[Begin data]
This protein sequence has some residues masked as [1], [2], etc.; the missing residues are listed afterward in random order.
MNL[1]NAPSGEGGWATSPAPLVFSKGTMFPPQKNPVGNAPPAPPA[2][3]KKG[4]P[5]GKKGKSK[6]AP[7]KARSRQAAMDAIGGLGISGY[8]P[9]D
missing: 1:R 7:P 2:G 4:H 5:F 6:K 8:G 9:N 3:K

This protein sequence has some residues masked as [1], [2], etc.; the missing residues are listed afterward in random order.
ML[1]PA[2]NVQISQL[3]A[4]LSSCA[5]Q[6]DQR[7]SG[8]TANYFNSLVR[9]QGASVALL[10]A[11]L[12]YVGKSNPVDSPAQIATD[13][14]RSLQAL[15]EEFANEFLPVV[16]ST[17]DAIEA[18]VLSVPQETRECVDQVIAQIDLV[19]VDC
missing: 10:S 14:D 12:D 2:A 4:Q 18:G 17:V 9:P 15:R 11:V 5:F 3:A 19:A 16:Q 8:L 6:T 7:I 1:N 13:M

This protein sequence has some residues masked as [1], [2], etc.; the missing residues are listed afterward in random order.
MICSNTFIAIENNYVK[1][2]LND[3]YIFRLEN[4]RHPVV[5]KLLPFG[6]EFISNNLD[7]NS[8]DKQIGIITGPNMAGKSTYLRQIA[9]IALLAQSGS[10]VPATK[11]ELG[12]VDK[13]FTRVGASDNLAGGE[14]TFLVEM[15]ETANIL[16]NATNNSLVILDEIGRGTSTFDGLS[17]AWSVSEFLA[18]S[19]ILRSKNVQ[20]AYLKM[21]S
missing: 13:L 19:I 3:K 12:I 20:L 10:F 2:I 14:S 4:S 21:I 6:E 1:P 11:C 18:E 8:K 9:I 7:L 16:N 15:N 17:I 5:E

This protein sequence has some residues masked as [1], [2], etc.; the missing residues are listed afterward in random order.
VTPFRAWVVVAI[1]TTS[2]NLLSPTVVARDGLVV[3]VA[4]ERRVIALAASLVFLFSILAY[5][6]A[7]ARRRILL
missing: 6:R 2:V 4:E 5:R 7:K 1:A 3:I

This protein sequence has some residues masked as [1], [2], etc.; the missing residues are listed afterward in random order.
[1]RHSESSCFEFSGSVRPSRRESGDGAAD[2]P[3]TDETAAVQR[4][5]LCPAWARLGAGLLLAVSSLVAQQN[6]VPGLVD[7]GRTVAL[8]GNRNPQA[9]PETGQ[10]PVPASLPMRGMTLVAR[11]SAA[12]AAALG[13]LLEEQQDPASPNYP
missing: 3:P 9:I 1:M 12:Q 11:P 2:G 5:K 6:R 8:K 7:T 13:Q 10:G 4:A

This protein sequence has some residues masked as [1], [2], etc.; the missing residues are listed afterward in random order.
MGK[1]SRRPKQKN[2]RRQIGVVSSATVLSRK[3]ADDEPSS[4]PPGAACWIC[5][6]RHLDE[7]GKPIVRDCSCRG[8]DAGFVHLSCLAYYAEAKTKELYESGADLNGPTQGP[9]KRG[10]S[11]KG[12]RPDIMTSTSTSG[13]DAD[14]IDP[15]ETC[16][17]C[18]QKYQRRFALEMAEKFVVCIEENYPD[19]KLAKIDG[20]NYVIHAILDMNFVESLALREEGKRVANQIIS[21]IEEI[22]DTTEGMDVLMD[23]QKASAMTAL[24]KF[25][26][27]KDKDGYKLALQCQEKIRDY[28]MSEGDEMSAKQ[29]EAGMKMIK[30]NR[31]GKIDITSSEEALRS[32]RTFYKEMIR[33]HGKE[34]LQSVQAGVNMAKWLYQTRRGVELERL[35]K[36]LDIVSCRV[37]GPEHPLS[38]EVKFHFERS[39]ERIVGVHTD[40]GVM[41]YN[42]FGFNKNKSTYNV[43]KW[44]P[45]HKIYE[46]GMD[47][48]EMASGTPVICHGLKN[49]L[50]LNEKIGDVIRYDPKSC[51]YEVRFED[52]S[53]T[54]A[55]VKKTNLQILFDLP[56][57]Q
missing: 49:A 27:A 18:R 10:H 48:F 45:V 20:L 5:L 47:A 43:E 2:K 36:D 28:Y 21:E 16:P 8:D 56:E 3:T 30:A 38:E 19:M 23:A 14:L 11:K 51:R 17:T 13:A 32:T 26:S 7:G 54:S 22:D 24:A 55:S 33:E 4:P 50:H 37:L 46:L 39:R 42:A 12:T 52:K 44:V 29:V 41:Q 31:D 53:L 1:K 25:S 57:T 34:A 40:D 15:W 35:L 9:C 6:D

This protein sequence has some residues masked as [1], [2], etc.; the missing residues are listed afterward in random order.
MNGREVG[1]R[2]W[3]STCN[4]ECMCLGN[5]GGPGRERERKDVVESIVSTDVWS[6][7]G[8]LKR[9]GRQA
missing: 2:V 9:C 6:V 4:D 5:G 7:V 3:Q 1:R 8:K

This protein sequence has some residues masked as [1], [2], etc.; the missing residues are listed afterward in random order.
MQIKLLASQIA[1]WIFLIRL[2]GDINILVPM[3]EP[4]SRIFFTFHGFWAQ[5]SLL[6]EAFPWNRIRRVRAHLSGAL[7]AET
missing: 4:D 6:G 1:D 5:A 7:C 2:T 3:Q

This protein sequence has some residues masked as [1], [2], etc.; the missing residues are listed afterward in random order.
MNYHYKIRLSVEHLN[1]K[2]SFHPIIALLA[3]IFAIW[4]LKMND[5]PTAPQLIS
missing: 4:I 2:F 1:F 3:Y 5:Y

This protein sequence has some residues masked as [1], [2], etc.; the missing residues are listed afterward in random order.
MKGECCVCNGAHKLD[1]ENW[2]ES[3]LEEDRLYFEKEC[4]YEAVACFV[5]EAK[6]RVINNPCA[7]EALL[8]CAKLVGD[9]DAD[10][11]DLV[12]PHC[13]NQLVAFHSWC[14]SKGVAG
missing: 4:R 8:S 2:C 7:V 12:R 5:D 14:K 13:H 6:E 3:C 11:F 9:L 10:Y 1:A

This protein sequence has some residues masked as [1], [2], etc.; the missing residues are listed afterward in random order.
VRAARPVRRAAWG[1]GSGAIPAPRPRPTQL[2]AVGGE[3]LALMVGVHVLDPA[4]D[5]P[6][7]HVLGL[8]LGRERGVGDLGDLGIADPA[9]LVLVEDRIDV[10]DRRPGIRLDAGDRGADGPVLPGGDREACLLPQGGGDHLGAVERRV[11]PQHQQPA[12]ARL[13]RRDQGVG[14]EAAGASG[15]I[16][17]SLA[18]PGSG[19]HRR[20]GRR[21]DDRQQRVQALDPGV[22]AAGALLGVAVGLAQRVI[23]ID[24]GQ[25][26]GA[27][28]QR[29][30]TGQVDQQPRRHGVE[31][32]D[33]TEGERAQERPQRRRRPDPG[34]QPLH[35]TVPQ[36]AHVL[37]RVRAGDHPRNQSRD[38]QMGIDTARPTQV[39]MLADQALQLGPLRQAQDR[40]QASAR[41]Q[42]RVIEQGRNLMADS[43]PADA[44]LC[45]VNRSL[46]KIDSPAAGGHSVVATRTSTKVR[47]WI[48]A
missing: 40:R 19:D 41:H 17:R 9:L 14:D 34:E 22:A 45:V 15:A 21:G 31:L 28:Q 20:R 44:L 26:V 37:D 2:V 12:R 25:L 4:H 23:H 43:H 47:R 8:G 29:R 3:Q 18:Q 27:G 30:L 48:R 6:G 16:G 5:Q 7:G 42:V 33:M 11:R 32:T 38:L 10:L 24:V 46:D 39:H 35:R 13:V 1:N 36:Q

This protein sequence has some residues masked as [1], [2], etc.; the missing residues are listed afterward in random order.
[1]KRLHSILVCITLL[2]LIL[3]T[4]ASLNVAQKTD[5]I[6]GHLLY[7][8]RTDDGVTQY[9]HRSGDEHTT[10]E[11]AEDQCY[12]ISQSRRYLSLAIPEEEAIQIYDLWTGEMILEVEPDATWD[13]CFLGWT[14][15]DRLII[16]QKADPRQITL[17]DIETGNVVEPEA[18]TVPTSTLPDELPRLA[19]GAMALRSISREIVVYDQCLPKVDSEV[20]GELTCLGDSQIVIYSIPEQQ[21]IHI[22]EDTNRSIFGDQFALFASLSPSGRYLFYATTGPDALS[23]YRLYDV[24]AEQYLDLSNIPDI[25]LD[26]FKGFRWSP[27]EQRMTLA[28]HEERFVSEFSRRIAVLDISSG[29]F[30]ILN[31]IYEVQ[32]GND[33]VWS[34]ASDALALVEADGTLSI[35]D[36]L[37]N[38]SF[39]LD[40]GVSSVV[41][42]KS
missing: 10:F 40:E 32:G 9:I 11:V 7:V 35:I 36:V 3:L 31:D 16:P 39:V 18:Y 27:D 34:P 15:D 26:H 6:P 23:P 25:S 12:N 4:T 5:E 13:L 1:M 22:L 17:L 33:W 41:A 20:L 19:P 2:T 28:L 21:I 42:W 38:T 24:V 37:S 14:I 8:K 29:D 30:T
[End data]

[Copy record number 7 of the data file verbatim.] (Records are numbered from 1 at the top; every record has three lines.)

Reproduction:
This protein sequence has some residues masked as [1], [2], etc.; the missing residues are listed afterward in random order.
MNGREVG[1]R[2]W[3]STCN[4]ECMCLGN[5]GGPGRERERKDVVESIVSTDVWS[6][7]G[8]LKR[9]GRQA
missing: 2:V 9:C 6:V 4:D 5:G 7:V 3:Q 1:R 8:K